Every time a new biographical film hits the big screen I find myself in a debate, both internally and with everyone with whom I come in contact. Is what I just observed good acting or just the ability of an actor to mimic what he/she has seen of the person whose story is being portrayed? Examples of this include Val Kilmer in the Doors and Joaquin Phoenix in Walk the Line. In interviews, both actors said that they studied hours of film in order to get every nuance correct. And, indeed, they nailed it. However, is that Oscar-worthy? Look at Daniel Day-Lewis, who played Lincoln. He did not have videos to examine, just small bits of written information about Lincoln’s demeanor. He nailed it as well, yet my reason for thinking so is that he met my expectations of what I had read about Lincoln. So, the Oscar goes to… To summarize — If an actor is able to replicate a well-known and documented historical figure’s every characteristic, is this good acting or good mimicry?
This would be an interesting topic but it might an idea to provide mimicry and acting clear definitions as a springboard to set up the piece being written. Also, I'm not sure good mimicry and good acting are mutually exclusive. Why not both? Wired have a pretty in depth series that might be a good point of reference - 'Critique Technique' (have a search on YouTube) - that touches a lot of the technical aspects (accent, facial posture, methods of portrayal etc) of actors' portrayals of real people. – JM2 years ago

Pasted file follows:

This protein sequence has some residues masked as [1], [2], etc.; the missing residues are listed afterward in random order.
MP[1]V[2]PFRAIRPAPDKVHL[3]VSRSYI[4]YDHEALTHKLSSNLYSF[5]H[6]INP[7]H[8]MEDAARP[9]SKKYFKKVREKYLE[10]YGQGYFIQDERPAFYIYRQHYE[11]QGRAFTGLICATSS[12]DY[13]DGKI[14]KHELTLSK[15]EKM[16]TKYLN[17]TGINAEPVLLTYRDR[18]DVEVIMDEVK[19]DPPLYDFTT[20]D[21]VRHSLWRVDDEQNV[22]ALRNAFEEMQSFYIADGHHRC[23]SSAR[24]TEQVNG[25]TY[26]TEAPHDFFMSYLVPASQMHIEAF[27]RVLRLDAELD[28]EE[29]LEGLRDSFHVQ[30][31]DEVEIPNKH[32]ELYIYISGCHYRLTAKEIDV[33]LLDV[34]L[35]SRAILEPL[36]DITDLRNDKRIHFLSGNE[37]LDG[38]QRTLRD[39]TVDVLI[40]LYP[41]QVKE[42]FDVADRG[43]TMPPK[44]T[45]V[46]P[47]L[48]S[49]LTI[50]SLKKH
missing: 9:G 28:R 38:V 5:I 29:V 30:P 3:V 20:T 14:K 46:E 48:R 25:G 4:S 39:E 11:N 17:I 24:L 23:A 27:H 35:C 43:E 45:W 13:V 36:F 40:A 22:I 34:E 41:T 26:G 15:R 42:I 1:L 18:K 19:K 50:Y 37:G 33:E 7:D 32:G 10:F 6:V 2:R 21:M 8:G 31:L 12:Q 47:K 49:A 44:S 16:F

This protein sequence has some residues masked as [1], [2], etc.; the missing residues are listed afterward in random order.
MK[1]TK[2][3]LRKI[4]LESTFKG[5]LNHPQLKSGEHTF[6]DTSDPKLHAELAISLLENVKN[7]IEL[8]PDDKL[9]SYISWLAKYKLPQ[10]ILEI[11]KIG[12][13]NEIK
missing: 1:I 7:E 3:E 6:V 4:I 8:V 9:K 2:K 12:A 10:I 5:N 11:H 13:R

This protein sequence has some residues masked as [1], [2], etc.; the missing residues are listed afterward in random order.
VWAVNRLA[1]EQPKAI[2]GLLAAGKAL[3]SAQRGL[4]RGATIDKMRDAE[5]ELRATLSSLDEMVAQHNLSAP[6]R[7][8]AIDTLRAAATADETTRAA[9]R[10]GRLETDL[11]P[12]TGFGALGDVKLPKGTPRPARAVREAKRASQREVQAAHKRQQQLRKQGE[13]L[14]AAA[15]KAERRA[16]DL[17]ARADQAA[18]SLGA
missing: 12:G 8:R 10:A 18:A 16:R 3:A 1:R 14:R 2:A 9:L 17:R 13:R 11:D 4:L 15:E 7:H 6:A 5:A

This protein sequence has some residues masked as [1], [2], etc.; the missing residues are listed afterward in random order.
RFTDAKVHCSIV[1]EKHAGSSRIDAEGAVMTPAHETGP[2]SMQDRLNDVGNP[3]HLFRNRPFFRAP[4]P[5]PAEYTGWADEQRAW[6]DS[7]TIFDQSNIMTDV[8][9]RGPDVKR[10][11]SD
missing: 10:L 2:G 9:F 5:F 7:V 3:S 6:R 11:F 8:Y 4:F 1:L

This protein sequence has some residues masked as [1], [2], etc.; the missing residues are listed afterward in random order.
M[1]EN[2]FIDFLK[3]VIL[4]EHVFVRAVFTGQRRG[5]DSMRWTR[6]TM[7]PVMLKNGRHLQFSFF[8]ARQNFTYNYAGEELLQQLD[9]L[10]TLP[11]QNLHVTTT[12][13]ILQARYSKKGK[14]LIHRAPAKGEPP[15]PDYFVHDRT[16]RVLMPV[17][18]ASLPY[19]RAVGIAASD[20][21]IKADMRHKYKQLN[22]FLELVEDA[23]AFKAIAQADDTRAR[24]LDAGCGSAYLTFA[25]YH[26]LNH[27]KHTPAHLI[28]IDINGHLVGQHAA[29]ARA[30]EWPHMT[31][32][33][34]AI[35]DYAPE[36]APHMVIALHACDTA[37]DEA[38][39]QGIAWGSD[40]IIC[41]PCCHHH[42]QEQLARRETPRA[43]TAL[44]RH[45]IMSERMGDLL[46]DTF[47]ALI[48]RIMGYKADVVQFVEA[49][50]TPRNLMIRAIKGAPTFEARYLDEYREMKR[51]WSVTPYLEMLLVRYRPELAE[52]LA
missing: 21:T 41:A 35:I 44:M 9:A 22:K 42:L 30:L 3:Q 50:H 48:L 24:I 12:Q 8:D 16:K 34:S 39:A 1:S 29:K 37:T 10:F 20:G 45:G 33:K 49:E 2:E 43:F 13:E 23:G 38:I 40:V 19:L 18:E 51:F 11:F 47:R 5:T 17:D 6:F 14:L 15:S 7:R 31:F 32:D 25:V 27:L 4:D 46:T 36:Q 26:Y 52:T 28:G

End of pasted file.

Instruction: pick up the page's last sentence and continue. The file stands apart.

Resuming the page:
For anyone interested in taking this topic, I'd suggest taking a look at some of the acting master classes on You Tube. Michael Caine's contribution is particularly interesting. It's also worth considering just how far some actors will go to 'inhabit' their roles - even going to far as to remain in-character between takes and, in some cases, for the whole film shoot. What psychological effect could this have on the actor? Anyway, excellent topic suggestion. – Amyus2 years ago
This is would be super interesting to look into. It's always interesting to look at the debate of an impression vs a good take on someone. There are a lot of good videos on this from that one guy that looks at accents from Vanity Fair I think? Again, very interesting! – tredmond2 years ago